Rev. Hankins, Baptist 
         Minister, Dies at 71

   Rev. Lee Hankins, 71, West 
Broadway, died at 1:15 o'clock 
this afternoon of heart trouble and 
complications following several 
months illness.
   Rev. Hankins, a Baptist min-
ister for years, had a wide ac-
quaintance in Hopkins and other
western Kentucky counties where
he held pastorates. He was a for-
mer resident of Earlington.
   Surviving are his widow, four 
children, T. R. Hankins, Birming-
ham, Ala., A. G. Hankins, Mon-
tana; James Hankins, California
and Mrs. Virgie McCauley, Green-
ville, and three grandchildren, Miss-
es Vera and Ella Hankins and
Jewell Hankins, of this city.
   Funeral arrangements are to be
completed. 

How nice. This obituary names Lee's surviving descendants — four children and three grandchildren. But, of those seven people, four of the names are wrong. And that's not all.

His son, "A. G." Hankins was really Albert Elvie or A. E. The family called him Elvie but he was often referred to as A. E. in records and newspaper articles. OK. G or E. It's a typo. But that is just the beginning. 

His daughter "Virgie" was Verda — my grandmother. Most people called her Verdie. I guess I can see how someone could mistake Verdie for Virgie and misspell her name but there's more.

Misses Vera and Ella Hankins? Make that Garah and Helen. 

Then there is that reference to three surviving grandchildren. That's what it says. "Surviving are" . . . "three grandchildren." Maybe they didn't mean that to be the only surviving grandchildren but his four children listed in that sentence were, in fact, the only ones surviving. (Three other children preceded Lee in death.) 

At the time of Lee's death, he had 14 living grandchildren — nine of them belonged to Virgie, I mean Verdie. 

Lee and his wife, Samantha, helped raise Garah, Helen and Jewel after the death of one or both of their parents. All three were still living with them at the time of Lee's death. No doubt that's why they were mentioned in his obituary.

I'm glad I didn't need this obituary to identify Lee's children and grandchildren. I hope no one else ever does.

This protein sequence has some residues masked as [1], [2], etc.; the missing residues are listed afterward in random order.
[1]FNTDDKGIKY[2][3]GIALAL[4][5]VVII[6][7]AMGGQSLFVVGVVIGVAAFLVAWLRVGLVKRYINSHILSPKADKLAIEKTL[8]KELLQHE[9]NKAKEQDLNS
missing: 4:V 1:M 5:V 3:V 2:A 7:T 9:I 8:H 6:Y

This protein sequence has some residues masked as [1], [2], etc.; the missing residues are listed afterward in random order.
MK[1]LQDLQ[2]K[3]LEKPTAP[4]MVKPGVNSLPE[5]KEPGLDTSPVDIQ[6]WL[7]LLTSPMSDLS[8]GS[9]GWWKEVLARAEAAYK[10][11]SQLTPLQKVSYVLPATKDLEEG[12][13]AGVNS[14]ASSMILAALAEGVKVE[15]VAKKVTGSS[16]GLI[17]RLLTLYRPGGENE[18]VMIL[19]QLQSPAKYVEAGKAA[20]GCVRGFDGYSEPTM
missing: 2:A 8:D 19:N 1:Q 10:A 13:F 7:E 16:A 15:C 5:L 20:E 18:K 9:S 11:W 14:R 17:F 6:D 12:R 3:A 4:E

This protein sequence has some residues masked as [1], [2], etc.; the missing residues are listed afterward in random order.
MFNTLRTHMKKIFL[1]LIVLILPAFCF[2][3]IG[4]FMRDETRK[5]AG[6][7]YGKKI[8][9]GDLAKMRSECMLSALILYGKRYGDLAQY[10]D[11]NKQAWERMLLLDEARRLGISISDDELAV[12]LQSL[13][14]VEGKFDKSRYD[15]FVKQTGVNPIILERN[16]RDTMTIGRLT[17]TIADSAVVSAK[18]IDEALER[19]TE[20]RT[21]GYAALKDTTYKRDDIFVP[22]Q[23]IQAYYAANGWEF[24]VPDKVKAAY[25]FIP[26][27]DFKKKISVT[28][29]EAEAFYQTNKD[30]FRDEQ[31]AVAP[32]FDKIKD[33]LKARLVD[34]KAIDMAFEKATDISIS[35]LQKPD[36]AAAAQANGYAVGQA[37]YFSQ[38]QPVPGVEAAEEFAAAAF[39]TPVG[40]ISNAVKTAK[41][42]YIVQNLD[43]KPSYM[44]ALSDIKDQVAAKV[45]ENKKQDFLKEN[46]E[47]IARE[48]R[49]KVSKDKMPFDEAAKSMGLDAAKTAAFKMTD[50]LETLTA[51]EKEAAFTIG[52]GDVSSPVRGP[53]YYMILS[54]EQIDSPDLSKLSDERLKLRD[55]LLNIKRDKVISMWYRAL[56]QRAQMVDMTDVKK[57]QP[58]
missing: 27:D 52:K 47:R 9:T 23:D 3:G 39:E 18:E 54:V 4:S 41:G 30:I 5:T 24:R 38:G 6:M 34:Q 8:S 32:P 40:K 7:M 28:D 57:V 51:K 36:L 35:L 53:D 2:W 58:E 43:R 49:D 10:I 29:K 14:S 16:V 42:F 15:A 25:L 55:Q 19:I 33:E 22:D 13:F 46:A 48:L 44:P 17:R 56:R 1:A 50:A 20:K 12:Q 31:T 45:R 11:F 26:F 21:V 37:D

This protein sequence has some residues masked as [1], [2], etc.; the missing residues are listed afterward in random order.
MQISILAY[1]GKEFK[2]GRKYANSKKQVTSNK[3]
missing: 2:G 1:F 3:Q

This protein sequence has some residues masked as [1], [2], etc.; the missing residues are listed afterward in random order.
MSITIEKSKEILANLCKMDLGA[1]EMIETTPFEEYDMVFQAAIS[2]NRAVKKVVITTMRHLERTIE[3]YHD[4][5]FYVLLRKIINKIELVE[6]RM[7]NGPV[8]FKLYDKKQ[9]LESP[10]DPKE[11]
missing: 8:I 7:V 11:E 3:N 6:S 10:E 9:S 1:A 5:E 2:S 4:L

Source: "Rev. Hankins, Baptist Minister, Dies at 71," (Madisonville, Kentucky) The Messenger, 23 Apr 1929, p. 1. 

Wednesday, July 24, 2013

Wordless Wednesday: Perry & Margaret Hankins

William Perry Hankins (1898–1922)
Margaret Hill Hankins Bixler (1895–1971)

Perry and Margaret were married 12 Apr 1921 in Hopkins County, Kentucky. Perry died less than twenty months later. 

Sunday, July 21, 2013

This Week in the Family History: July 21 – 27


July 22
Jason Gordon Lucas, Jr. died in Hartford, Ohio County, Kentucky in 2007.

July 23
Isabella Jane Goodloe Hankins Devault died in Hopkins County, Kentucky in 1905.

July 27
Nancy Jane Bennett was born in Heard County, Georgia in 1852.

Lois Marie McCauley was born in Greenville, Muhlenberg County, Kentucky in 1918.


Saturday, July 20, 2013

Remembering Papa

John William "Will" McCauley
1 Mar 1875 – 20 Jul 1959

Jimmie McCauley Knight, Helen Hankins Morgan & Will
A few days ago I was scanning old family photos at a cousin's house in Greenville, Kentucky. This picture was in the bunch and it quickly became one of my favorites of my grandfather. Why? Because there simply aren't many pictures of him that are fairly clear and without that hat on his head shading his face.

It seemed like it should be shared on this 54th anniversary of his death.


Sunday, July 14, 2013

This Week in the Family History: July 14 – 20




July 17
Houston G. Hankins married Mary Weeks in Livingston County, Kentucky in 1833

July 20
John William McCauley died in Owensboro, Daviess County, Kentucky in 1959.

Friday, July 12, 2013

Happy Birthday, Daddy

David Hankins McCauley
12 July 1926 – 16 June 2000

Junior Lucas (back to camera), J W Dukes & David McCauley
10 July 1999

This may not be the best photo from Daddy's birthday party in 1999 but it's one of my favorites. It's a random, candid shot (or they would have all been posed facing the camera) that shows just how happy he was the evening.

Junior and J W were his nephews, although he was the youngest of the three. They were among the 50 or so guests at the surprise birthday party that truly was a surprise to Daddy. His four sisters were also there. The five of them were the last of the eleven children born to Will and Verda McCauley. 

I'll forever be glad that my brother and sister-in-law thought about throwing a surprise party. It was fairly last minute—we even discussed postponing it until the next year to do it bigger and better. I'll forever be grateful that we didn't wait because this was his last birthday.

Sunday, July 7, 2013

This Week in the Family History: July 7 – 13



July 7
William Robert Taylor died in Lawrence, Douglas County, Kansas in 1975.

July 8
James Francis Taylor was born in Garrard County, Kentucky in 1830.

July 12
David Hankins McCauley was born in Greenville, Muhlenberg County, Kentucky in 1926.